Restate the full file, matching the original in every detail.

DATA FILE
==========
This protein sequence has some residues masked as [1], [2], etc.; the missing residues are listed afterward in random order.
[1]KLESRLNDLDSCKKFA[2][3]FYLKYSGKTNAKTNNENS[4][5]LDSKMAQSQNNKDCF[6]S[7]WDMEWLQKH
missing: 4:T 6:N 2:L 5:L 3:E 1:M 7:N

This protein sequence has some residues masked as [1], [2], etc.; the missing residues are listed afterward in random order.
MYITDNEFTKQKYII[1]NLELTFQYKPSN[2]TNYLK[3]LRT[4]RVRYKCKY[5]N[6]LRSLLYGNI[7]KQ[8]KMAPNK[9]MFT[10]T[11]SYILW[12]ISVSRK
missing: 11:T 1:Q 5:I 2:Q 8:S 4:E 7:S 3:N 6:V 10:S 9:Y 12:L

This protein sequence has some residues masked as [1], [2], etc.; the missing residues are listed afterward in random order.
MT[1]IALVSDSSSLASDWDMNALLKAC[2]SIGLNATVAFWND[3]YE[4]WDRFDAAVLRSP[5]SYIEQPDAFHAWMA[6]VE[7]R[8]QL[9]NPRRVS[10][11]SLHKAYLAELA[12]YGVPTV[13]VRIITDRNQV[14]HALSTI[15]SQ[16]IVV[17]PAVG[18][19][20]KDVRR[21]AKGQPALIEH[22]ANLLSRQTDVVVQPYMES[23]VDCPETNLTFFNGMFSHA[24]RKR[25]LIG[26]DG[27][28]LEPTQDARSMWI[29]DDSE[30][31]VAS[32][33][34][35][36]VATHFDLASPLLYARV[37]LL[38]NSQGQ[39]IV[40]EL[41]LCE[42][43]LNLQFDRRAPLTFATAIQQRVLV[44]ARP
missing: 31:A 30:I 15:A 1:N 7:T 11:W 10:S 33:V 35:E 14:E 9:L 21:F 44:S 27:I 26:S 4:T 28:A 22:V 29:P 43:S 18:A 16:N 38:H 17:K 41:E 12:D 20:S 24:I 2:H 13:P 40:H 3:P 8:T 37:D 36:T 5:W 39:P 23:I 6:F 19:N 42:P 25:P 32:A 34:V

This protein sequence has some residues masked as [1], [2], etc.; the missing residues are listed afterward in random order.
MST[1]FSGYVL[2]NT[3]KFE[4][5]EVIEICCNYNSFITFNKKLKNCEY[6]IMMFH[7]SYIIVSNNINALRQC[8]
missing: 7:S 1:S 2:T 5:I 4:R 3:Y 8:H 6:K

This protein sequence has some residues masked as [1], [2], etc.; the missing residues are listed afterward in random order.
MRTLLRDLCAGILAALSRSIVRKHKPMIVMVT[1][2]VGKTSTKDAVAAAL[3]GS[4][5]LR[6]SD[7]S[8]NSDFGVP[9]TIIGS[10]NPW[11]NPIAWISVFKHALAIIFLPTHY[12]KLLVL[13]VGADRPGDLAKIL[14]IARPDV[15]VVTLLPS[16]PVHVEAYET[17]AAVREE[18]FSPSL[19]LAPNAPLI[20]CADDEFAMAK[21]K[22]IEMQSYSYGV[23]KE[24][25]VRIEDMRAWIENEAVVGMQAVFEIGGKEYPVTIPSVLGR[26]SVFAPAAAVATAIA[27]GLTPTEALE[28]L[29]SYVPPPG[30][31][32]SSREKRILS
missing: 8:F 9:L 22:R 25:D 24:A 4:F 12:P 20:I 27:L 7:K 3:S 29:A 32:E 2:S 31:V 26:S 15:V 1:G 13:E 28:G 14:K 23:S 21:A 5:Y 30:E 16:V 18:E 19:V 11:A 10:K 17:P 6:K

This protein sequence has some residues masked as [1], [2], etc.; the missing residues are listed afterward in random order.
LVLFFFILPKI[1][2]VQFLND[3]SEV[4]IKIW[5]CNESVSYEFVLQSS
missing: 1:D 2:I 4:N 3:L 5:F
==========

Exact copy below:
This protein sequence has some residues masked as [1], [2], etc.; the missing residues are listed afterward in random order.
[1]KLESRLNDLDSCKKFA[2][3]FYLKYSGKTNAKTNNENS[4][5]LDSKMAQSQNNKDCF[6]S[7]WDMEWLQKH
missing: 4:T 6:N 2:L 5:L 3:E 1:M 7:N

This protein sequence has some residues masked as [1], [2], etc.; the missing residues are listed afterward in random order.
MYITDNEFTKQKYII[1]NLELTFQYKPSN[2]TNYLK[3]LRT[4]RVRYKCKY[5]N[6]LRSLLYGNI[7]KQ[8]KMAPNK[9]MFT[10]T[11]SYILW[12]ISVSRK
missing: 11:T 1:Q 5:I 2:Q 8:S 4:E 7:S 3:N 6:V 10:S 9:Y 12:L

This protein sequence has some residues masked as [1], [2], etc.; the missing residues are listed afterward in random order.
MT[1]IALVSDSSSLASDWDMNALLKAC[2]SIGLNATVAFWND[3]YE[4]WDRFDAAVLRSP[5]SYIEQPDAFHAWMA[6]VE[7]R[8]QL[9]NPRRVS[10][11]SLHKAYLAELA[12]YGVPTV[13]VRIITDRNQV[14]HALSTI[15]SQ[16]IVV[17]PAVG[18][19][20]KDVRR[21]AKGQPALIEH[22]ANLLSRQTDVVVQPYMES[23]VDCPETNLTFFNGMFSHA[24]RKR[25]LIG[26]DG[27][28]LEPTQDARSMWI[29]DDSE[30][31]VAS[32][33][34][35][36]VATHFDLASPLLYARV[37]LL[38]NSQGQ[39]IV[40]EL[41]LCE[42][43]LNLQFDRRAPLTFATAIQQRVLV[44]ARP
missing: 31:A 30:I 15:A 1:N 7:T 11:W 10:S 33:V 35:E 14:E 9:L 21:F 44:S 27:I 26:S 4:T 28:A 22:V 29:P 43:S 18:A 16:N 38:H 17:K 41:E 12:D 20:S 24:I 2:H 13:P 40:H 3:P 8:T 37:D 36:T 5:W 39:P 23:I 6:F 19:N 42:P 25:P 32:A 34:V

This protein sequence has some residues masked as [1], [2], etc.; the missing residues are listed afterward in random order.
MST[1]FSGYVL[2]NT[3]KFE[4][5]EVIEICCNYNSFITFNKKLKNCEY[6]IMMFH[7]SYIIVSNNINALRQC[8]
missing: 7:S 1:S 2:T 5:I 4:R 3:Y 8:H 6:K

This protein sequence has some residues masked as [1], [2], etc.; the missing residues are listed afterward in random order.
MRTLLRDLCAGILAALSRSIVRKHKPMIVMVT[1][2]VGKTSTKDAVAAAL[3]GS[4][5]LR[6]SD[7]S[8]NSDFGVP[9]TIIGS[10]NPW[11]NPIAWISVFKHALAIIFLPTHY[12]KLLVL[13]VGADRPGDLAKIL[14]IARPDV[15]VVTLLPS[16]PVHVEAYET[17]AAVREE[18]FSPSL[19]LAPNAPLI[20]CADDEFAMAK[21]K[22]IEMQSYSYGV[23]KE[24][25]VRIEDMRAWIENEAVVGMQAVFEIGGKEYPVTIPSVLGR[26]SVFAPAAAVATAIA[27]GLTPTEALE[28]L[29]SYVPPPG[30][31][32]SSREKRILS
missing: 8:F 9:L 22:R 25:D 24:A 4:F 12:P 20:I 27:L 7:K 3:S 29:A 32:E 2:S 31:V 26:S 15:V 1:G 13:E 28:G 14:K 23:S 21:A 5:Y 30:E 16:V 18:E 19:V 11:A 10:K 17:P 6:K

This protein sequence has some residues masked as [1], [2], etc.; the missing residues are listed afterward in random order.
LVLFFFILPKI[1][2]VQFLND[3]SEV[4]IKIW[5]CNESVSYEFVLQSS
missing: 1:D 2:I 4:N 3:L 5:F